In comparison with other countries across the Southern African region, South Africa is perhaps in a unique position in its struggle to combat the HIV/AIDS pandemic. There has been a gradual increase in prevalence rates from the first recorded rate of 20 per cent in 1999/00 to 30 per cent in 2005/06, which is often attributed to the fragmented response to prevention and treatment efforts.
At the same time, there have been massive increases in funding capacity, yet, despite this, the realisation of positive results remains slow and uneven. Based on this complex interplay of variables, in mid-2006 Transparency International-Zimbabwe and the Institute for Security Studies Corruption and Governance Programme decided to embark on a groundbreaking study into corruption and accountability in HIV/AIDS prevention and treatment efforts in South Africa. The basic premise was that if the increase in funding did not translate into positive results, then we would need to consider other factors, including a lack of or inadequate accountability mechanisms and instances of corruption, that may be impinging on delivery. The findings remain the first real attempt worldwide to comprehensively map out (primarily government) structures, bodies and processes dealing with the pandemic through a corruption and accountability lens.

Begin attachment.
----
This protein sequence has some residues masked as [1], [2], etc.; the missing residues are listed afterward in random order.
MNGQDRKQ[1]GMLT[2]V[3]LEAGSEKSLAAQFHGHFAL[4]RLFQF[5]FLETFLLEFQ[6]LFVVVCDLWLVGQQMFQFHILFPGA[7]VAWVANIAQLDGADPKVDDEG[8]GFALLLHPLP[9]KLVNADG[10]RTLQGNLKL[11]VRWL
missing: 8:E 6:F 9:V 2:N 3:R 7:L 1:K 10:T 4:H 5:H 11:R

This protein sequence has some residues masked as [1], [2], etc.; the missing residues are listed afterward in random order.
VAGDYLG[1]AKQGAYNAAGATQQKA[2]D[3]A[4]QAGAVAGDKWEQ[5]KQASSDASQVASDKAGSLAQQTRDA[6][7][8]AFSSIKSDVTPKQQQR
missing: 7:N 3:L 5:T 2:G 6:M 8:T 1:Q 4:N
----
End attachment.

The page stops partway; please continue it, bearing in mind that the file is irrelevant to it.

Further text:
The report shows that corruption and poor oversight are a potentially lethal cocktail when combined with the rapacious AIDS disease. In doing so, it brings the impact of corruption on the poor and marginalised in our society into sharp focus: our ability to control corruption in the prevention of HIV/AIDS is as dramatic and clear-cut as a choice of life over death. Ultimately, it challenges state and non-state actors to improve on efforts so that those infected and affected by the scourge are assisted.
Edited by: Trusha Reddy